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AR Placement/Orientation


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>I noticed in some of the Ads and catalogs, ARs are shown

>sitting vertically with the woofer/badge end up. Why would

>anyone place them that way ? Why did some of our "famous

>users" seem to favor this ?



If the speaker were mounted on shelf above the normal-listening position, the woofer should probably be up and the tweeter closer to ear level. An good example of this is the picture of singer Judy Collins sitting below a pair of AR-4xs in the 1970 AR catalog.

Mounting position might be subjective and the choice of a listener, of course, but most of the classic AR bookshelf models were originally intended to be placed horizontally on a shelf, with the "AR" logo to the lower left-side. If mounted vertically, the woofer usually was oriented down, with the "AR" logo on the lower-right side. Incidentally, this mounting configuration was carefully explained to one of the curators at the Smithsonian's National Museum of American History, but the AR-3 speaker on display was inverted anyway. Who's to argue with them, I suppose?

Probably more important than woofer-up or woofer-down orientation is the actual placement of the speaker in the listening room. In general, classic AR bookshelf speakers seem to perform best when placed back against a wall. This is the 2-Pi, or 180-degree-solid- angle position, and the bass response is probably flattest in this position. The problem with this, however, is the boundary-interference, or "Allison Effect" that exists when the speaker cabinet orients the woofer a certain distance from the boundary due to the cabinet depth or height from the floor. This back-wall or floor reflection results in a slight out-of-phase cancellation, or "suck out" at certain low frequencies which disturbs the low-frequency balance. There is some disagreement as to audible effect of this effect, but it is a measurable anomoly. Therefore, pulling the speaker well away from the wall alleviates part of this problem, but then there is the reflection from the floor to deal with -- same problem. Pulling out from the wall also attenuates low-bass response as well. The best "theoretical" solution, therefore, is to cut a rectangular hole in the wall and recess the speaker flush with the wall. Virtually no one is willing to do this, so mounting the speakers in a bookshelf -- flush with the front of the bookshelf -- helps solve the problem.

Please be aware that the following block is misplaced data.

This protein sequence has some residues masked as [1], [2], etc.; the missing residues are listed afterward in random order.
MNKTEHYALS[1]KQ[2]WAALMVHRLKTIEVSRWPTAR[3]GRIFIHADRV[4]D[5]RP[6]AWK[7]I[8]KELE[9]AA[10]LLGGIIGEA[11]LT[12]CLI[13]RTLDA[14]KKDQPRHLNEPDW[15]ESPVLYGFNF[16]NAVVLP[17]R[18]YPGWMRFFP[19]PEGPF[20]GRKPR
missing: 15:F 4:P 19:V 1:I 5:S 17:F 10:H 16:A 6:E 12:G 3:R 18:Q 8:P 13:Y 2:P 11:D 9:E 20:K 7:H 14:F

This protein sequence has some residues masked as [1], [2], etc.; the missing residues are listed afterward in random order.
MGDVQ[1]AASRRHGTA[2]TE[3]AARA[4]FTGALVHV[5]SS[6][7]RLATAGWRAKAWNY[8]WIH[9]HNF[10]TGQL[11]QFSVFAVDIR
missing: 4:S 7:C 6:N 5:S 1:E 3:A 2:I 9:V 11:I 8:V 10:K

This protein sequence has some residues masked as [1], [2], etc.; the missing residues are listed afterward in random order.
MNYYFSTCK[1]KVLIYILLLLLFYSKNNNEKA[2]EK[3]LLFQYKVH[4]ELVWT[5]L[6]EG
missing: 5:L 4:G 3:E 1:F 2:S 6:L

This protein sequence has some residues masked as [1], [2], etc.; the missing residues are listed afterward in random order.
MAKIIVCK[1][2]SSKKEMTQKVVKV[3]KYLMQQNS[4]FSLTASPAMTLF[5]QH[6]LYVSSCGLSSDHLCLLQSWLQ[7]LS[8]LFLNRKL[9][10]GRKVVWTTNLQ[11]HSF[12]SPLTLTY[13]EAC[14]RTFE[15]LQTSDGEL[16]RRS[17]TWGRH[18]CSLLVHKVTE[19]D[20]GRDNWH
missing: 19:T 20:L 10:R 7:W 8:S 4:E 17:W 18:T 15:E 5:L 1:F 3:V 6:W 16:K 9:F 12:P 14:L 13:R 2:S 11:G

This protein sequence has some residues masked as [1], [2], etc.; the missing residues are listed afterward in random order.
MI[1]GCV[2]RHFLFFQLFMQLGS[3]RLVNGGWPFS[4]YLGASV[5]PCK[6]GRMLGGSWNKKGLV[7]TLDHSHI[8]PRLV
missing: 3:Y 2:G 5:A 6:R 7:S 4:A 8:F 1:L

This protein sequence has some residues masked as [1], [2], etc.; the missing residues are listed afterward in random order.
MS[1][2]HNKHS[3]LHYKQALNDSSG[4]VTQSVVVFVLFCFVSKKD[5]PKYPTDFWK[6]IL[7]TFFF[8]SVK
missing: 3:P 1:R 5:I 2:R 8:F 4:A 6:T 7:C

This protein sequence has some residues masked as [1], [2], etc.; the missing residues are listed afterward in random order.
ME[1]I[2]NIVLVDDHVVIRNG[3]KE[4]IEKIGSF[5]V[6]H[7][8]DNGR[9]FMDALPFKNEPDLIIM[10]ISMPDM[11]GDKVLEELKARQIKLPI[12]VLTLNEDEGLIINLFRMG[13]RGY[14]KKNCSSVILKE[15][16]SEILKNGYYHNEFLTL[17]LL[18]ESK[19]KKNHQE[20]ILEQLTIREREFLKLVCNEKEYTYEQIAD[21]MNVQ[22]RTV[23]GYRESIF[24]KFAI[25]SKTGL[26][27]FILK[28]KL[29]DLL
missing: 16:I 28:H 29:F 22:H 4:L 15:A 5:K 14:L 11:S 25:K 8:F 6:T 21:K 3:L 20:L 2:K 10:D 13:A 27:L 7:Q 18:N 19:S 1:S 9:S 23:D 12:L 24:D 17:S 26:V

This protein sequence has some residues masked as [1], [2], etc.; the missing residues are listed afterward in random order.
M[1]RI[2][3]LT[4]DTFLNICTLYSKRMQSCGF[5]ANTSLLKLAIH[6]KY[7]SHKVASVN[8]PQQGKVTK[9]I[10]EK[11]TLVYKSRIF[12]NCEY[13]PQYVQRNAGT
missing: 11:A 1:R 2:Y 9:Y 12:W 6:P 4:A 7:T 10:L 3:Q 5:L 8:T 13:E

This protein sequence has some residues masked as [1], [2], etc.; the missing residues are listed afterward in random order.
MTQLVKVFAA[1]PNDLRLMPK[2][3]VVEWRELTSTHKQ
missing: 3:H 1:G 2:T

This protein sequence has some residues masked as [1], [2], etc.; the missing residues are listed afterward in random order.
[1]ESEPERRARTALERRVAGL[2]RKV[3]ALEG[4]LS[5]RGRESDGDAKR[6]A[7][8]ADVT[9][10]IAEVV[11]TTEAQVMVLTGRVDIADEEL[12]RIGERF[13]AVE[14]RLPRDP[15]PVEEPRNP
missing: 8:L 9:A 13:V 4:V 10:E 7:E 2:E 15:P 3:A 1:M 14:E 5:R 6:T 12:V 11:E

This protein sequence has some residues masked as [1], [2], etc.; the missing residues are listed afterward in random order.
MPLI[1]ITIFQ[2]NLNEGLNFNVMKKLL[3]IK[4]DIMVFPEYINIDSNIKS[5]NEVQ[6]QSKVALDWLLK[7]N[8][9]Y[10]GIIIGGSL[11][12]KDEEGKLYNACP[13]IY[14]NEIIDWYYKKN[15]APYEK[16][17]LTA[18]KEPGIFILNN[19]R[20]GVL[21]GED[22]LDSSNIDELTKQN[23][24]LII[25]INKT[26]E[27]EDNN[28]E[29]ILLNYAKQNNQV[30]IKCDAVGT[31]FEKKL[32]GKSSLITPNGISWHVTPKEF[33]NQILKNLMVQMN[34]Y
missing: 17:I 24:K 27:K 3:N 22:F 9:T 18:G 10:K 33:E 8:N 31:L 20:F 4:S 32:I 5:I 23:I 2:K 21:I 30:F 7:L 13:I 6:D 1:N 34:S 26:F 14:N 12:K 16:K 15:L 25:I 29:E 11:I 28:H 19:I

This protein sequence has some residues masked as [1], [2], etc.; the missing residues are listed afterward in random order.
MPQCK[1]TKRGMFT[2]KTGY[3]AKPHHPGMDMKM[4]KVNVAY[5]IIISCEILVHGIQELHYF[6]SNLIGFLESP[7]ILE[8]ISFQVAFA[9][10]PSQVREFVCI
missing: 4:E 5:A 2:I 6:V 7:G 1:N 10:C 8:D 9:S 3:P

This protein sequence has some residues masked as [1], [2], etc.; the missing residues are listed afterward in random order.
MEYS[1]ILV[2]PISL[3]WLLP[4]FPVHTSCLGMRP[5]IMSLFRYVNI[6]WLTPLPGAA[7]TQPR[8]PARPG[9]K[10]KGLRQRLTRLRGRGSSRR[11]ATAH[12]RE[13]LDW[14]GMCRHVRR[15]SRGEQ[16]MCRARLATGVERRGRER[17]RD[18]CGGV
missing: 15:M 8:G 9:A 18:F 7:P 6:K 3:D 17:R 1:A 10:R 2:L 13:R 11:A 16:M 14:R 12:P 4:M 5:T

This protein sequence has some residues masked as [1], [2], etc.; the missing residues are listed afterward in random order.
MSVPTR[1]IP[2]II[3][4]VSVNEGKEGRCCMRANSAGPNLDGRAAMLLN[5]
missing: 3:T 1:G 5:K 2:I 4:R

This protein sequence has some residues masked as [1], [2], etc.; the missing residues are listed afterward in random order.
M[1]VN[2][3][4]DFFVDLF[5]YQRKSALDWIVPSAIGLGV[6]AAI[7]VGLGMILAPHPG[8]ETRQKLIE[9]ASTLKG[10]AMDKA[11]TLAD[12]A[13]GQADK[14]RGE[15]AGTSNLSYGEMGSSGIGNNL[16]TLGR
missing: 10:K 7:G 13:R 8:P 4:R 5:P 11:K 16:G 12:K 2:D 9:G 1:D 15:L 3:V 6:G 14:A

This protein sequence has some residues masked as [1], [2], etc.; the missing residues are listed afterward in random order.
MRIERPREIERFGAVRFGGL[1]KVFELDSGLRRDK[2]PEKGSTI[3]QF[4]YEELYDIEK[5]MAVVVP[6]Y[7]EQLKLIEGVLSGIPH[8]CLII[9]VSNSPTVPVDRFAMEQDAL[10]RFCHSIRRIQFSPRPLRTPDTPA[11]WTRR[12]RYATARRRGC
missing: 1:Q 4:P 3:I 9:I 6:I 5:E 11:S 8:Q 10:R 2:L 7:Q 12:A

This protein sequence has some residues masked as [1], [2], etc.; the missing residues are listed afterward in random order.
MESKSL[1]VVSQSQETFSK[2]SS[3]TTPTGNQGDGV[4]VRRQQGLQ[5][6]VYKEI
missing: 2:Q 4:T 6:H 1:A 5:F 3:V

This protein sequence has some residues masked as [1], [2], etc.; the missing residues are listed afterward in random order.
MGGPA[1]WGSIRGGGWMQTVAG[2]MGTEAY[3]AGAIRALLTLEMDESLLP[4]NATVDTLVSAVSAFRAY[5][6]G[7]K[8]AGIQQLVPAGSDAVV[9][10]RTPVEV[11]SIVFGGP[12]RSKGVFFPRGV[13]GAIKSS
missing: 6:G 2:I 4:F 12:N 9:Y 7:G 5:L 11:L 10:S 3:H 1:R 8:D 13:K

--Tom Tyson

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Tom is quite correct in his explanation.

In addition, it should be noted that speaker designers have control over which way the speaker's output will "lobe," and this is the usual determinant of the proper speaker-to-listener orientation. With straight vertically- or horizontally-oriented drivers, the speaker's lobbing is very predictable. With staggered mids and tweeters, as in the 5 and 3a, it's not perfect--or worst--whether the speaker is mounted vertically or horizontally.

(BTW, look at the old High Fidelity magazine review of the new 2ax. You'll see a sharp, high-Q dip at 5kHz in the on-axis response curve. This is clearly a response artifact of the horizontally-oriented side-by-side midrange and tweeter in the crossover region. The 2ax's mid and tweeter crossed over at 5kHz. In the other curves, the front hemispheric and omnidirectional curves, this dip fills in completely. HF doesn't even mention any of this in the text of the review, indicating that there was really very little understanding of this phenomenon at that time.)

It's entirely possible that concepts like speaker lobbing and primary output axis were not as well understood in the mid-60's as they are today. It could also be that AR did not feel that that was the most important aspect of performance, since they relied mostly on far-field reverberant measurements for performance evaluations.

As far as the logo badges go, I suspect VERY STRONGLY that those dreaded marketing people just wanted to make sure the "AR-3a" name was clearly visible in the photos.

Steve F.

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